Pics of the break-down follow.
I can’t wait to see Emmett’s face when I give it to him.
A friend of mine put me on with someone who was selling this super rare Harmon and Collins roller cam set up for an A7/10 BSA, and just coming back from the salt has me thinking of finishing up the LSR bike for next year. I have never seen one of these in person and only heard of them for triumph pre-unit nitro burning motors. Cant wait to put this thing together. Enjoy
Cars and trucks are a necessary evil. With that said, if you’ve gotta have one (and motorcycles were my sole transportation in life until a few years ago) you might as well have a cool one that can haul motorcycles if necessary. I’ve had a ’59 Chevy Apache for about five years now. It was pretty raw, but evolves slowly as I make incremental improvements. This latest round had me adding a vacuum advance and rebuilding the stock AC/Delco distributor to house a much more recent vintage HEI ignition. The idea and motivation came from Young Dan, who had done it to his ’59 Ford. Thanks Dan.
Per my usual approach, I did my best to hide these modifications and to use as many original or factory parts as possible. It’s not like you can’t tell it’s there, but I didn’t want some big honking red MSD box hanging off the motor either. Wouldn’t seem right. So about two weeks ago we were hanging around the shop and I dug in. Ripped the distributor out after marking some reference points and started taking things apart. Up until that point I had been running fixed timing as I’d previously welded the two timing clamp pieces together due to a shot advance can. A little surgical grinding and they were free again and ready for reuse.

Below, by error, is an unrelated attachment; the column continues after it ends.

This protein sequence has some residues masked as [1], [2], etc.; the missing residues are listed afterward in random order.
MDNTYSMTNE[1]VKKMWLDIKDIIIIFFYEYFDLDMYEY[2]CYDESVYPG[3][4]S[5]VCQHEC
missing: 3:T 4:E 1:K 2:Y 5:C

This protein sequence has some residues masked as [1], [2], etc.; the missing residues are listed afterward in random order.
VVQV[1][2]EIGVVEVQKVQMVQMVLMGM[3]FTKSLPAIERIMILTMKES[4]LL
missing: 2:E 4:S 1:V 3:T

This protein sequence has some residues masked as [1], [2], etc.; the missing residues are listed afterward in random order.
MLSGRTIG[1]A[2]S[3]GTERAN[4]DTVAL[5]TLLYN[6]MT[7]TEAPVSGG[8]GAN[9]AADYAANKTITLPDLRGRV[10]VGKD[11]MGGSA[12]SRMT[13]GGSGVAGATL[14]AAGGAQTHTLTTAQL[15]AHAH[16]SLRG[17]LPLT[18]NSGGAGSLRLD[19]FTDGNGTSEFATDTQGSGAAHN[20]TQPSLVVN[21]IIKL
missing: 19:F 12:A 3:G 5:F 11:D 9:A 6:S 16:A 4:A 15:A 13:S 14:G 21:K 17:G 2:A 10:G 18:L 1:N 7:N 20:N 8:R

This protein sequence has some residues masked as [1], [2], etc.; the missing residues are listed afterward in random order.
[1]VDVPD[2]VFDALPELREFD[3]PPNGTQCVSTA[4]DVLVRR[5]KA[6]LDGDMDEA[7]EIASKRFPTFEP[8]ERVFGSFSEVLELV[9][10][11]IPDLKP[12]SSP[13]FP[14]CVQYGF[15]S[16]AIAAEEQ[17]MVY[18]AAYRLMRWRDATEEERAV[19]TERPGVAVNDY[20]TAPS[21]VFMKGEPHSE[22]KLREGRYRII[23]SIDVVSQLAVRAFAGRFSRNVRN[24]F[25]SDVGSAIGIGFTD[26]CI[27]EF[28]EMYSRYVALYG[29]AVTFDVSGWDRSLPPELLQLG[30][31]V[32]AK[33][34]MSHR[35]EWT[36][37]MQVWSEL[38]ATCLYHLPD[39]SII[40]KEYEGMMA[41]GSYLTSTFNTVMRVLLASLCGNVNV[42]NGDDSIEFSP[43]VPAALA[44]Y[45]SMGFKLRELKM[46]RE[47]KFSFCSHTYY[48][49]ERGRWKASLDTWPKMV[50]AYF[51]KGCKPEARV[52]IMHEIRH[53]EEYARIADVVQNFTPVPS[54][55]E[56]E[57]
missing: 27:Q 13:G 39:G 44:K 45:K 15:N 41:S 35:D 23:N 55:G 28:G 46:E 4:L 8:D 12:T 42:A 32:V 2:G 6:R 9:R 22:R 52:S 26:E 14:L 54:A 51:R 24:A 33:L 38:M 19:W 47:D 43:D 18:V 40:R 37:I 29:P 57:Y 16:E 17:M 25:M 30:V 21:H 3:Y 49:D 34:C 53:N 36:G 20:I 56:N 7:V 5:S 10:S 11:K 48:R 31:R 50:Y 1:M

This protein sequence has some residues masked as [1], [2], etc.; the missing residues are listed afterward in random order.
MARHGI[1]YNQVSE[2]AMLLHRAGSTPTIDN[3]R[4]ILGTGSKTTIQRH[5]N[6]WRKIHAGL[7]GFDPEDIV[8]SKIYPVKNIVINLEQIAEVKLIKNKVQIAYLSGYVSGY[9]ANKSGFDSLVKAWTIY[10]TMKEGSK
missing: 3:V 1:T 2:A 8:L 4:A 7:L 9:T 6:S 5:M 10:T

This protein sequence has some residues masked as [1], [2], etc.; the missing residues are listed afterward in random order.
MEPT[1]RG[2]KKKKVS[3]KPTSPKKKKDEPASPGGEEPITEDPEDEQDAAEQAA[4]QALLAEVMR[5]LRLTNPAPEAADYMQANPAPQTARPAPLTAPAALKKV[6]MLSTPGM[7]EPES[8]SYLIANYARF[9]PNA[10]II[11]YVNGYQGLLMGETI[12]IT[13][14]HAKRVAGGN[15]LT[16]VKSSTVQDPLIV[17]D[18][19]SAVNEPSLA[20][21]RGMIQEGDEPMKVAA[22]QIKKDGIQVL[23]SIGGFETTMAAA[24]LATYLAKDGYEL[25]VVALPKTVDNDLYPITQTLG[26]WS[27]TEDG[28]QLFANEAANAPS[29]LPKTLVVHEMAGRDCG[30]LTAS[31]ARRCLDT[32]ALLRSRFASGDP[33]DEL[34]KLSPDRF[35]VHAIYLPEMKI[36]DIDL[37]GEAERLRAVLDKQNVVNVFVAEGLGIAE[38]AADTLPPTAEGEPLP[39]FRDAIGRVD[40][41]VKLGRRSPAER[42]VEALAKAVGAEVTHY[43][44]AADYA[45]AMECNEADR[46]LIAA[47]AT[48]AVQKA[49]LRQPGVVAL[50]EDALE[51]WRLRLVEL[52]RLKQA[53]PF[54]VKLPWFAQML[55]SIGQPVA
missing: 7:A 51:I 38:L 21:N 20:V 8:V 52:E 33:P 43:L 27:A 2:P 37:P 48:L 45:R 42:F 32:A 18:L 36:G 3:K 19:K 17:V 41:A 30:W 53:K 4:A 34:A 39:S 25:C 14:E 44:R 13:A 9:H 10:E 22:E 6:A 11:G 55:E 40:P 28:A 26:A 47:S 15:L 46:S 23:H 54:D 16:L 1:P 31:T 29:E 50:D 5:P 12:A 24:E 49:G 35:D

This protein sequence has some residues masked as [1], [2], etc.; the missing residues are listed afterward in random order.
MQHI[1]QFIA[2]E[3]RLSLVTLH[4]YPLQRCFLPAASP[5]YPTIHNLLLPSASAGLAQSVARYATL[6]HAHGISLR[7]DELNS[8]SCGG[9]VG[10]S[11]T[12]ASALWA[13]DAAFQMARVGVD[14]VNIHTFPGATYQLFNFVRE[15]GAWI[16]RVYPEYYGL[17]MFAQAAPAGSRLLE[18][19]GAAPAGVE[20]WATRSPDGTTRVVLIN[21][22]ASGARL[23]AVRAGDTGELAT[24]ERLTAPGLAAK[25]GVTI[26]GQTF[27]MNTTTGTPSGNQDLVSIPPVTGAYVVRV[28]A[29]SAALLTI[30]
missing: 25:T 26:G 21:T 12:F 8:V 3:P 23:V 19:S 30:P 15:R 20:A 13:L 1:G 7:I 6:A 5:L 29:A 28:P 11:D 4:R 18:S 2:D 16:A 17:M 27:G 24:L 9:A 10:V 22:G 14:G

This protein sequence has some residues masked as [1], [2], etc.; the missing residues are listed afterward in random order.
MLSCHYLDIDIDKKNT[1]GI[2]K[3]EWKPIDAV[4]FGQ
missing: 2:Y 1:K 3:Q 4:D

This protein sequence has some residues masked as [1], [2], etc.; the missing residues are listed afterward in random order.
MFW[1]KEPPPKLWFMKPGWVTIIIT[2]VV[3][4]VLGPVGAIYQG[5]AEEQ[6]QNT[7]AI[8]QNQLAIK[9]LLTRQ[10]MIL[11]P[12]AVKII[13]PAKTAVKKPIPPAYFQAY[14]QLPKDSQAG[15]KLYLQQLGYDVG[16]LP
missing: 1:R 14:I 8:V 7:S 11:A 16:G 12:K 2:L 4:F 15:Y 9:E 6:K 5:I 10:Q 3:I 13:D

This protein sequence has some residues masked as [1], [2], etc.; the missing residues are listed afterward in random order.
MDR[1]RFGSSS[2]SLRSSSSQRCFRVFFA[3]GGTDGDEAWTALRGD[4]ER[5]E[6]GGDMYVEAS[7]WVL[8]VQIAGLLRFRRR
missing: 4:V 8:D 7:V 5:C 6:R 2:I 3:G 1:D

Without getting too much into it, here’s a little background on what changes were made. You can lookup the benefits of vacuum advance elsewhere. The HEI controller is a contact-less pickup and coil controller (makes the coil fire the plugs at the right time) that costs about $20 at any auto parts store. Dime a dozen. Easy to replace. These means no more setting points, more stable ignition, smoother idle and no regular adjustments of any sort required.
Parts used were the stock Delco distributor, a new advance can, a Chrysler slant-six reluctor and pickup and an aftermarket HEI controller and heat sink. I think the whole project cost around $60.
It came out great. Starts right up and runs like a whole new truck. Details in the pictures.
So if you’ve ever read this blog before or met any of us, you already know that if it has wheels, we dig it. Better still, we’d probably like to rebuild it, change it or even make it from scratch. Not that motorcycles ever get boring, but it’s nice to mix it up from time to time.
We’re having a father’s day soap box derby on our block this weekend so Casey and I decided we should put something together for it. We talked about it sporadically over the last few weeks but didn’t actually get anything done. Last week, when we intended to build it, we sat around the shop sidewalk drinking beer with our friends and neighbors all night rather than actually accomplish anything. This was apparently much needed as we’ve all been working our asses off at our jobs lately and just didn’t have it in us to exert any effort on a project.
This left us with four days remaining to come up with something, sketch it out and build it. We started Tuesday night and ended up staying until 2am. We didn’t want to leave until we had a rolling chassis. I think that was an important decision, otherwise it might never have gotten finished.
Our friend Al up the street donated an old beater bicycle to the cause and I snatched the wheels off my old Stump Jumper which hasn’t been ridden in years. Using a single length of square tube we had laying around, we created the entire frame. The bicycle was cut up to yield three forks: The original front fork, the rear seat stays serving as a pair and finally, the rear chain stays with the drop out tabs serving as a pair. We notched the square pipe after marking our angles, bent it upward into place and welded it shut. We flattened out the notches we removed to use as gussets on those joints.